Beaufort company to add 300 jobs in expansion to commerce park

cconley@islandpacket.comJune 20, 2013 

A 2-year-old company that manufactures natural-gas conversion systems for heavy-duty diesel trucks has moved to Beaufort, lured by incentives that include the county's purchase of a $850,000 machine.

EcoDual, which is incorporated in Delaware and has offices at 1001 Bay St., plans to build a 100,000-square-foot facility in Commerce Park within two years. It also pledged to invest $13.7 million and create 307 jobs within five years. The company currently has 20 employees.

For the next 18 months or so, home will be a maintenance garage on Pin Drop Road, behind the Vaden Chevrolet dealership. About 100 people -- including business leaders and politicians -- gathered there Thursday for the company's announcement.

Beaufort Mayor Billy Keyserling called Thursday a "sunny, sunny, sunny day" in the city; state Rep. Shannon Erickson, R-Beaufort, called it a "day to celebrate." University of South Carolina Beaufort Chancellor Jane Upshaw described the arrival of a manufacturer a history-making day.

Beaufort County and the state of South Carolina offered EcoDual an incentive package code-named "Project Robot." The county will buy an $850,000 engine-testing device called a dynamometer. It will own the device, but EcoDual -- and, potentially, other businesses -- can use it.

The state has offered EcoDual job-development credits. Their ultimate value depends on whether the company creates the jobs and makes the investments agreed upon, according to a S.C. Department of Commerce spokeswoman.

Terms of the deal were approved several weeks ago but not made public until Thursday. Beaufort County and Lowcountry Economic Alliance officials have said they could not share details because they were in competition and didn't want to lose EcoDual to another locale.

However, EcoDual apparently began getting acclimated to the Lowcountry weeks ago -- a March 6 article in the upstate newspaper GSA Business about the company's partnership with Clemson University's International Center for Automotive Research referred to EcoDual as a Beaufort-based company.

Still more sweeteners could be offered to the company.

Although the city of Beaufort has not approved incentives for EcoDual, city manager Scott Dadson says discussions about tax breaks are likely as the company gets closer to buying land in the city-owned commerce park.

EcoDual was formed about 30 months ago and has raised start-up cash from a venture capital firm and other investors, according to founding partner and executive vice president Doug Thomson, who would not discuss finance details.

"None of our funding comes from (government) grants. It comes from investors and the sale of our product," he said.

That product is conversion kits designed and built by EcoDual that allow large, diesel-powered engines to run on both diesel and cleaner-burning natural gas. They allow fleet operators to save money by replacing as much as 60 percent of a truck's diesel fuel with natural gas, which is about half as expensive at current prices.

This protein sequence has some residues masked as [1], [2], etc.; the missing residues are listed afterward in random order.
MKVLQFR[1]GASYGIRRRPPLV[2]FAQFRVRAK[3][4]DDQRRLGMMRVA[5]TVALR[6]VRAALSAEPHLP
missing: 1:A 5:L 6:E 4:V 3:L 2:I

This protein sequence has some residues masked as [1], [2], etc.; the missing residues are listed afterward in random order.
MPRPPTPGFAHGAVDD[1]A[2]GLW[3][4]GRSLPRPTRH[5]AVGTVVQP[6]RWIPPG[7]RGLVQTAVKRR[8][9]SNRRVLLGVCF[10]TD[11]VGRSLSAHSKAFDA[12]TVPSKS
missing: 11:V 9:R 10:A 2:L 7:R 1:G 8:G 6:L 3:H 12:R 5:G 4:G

If natural gas fuel is unavailable, the engines can run on pure diesel.

EcoDual's conversion systems cost between $30,000 and $35,000 apiece, but Thomson says the payback time is relatively quick, considering many long-haul trucks drive 120,000 miles a year.

Thomson said there are fleet customers already using EcoDual's natural-gas conversion kits. Those were manufactured partially in California and partially in Beaufort, he said in an email Thursday afternoon. The work was done in the company's Bay Street offices, he said. "South Carolina offers EcoDual a fantastic business environment and an excellent talent pool to ensure we can meet our customers' expectations," Anant Vashi, chief financial officer for EcoDual, said in a statement. "With the growth we are experiencing in our business, we are excited to plant deeper roots in the state."

Thomson said the company first considered locating in Ohio, Indiana or Michigan to be close to universities and automotive manufacturers. However, after partnering with Clemson, the company narrowed its search to the Greenville area and Beaufort County.

The county's offer to buy the $850,000 dynamometer -- which allows the company to test its products on different engines -- sealed the deal, he said.

County officials, meanwhile, have high hopes for the dynamometer. When the machine arrives in six to nine months it will be the first of its kind in South Carolina, and County Council members believe it will attract similar businesses and more jobs to the area.

It's not clear when hiring will begin and for what positions. Thomson said the company will need a wide range of employees. Prospective candidates can contact the company by emailing

Follow reporter Casey Conley at

Related content

  1. New Beaufort Commerce Park tenant to be announced next week, officials say, June 13
  2. Beaufort County defends handling of $850K business incentive, June 12, 2013
  3. Beaufort County offering business incentives worth $850K to entice 'Project Robot', May 7, 2013
  4. Article in GSA Business about EcoDual
  5. EcoDual's company website

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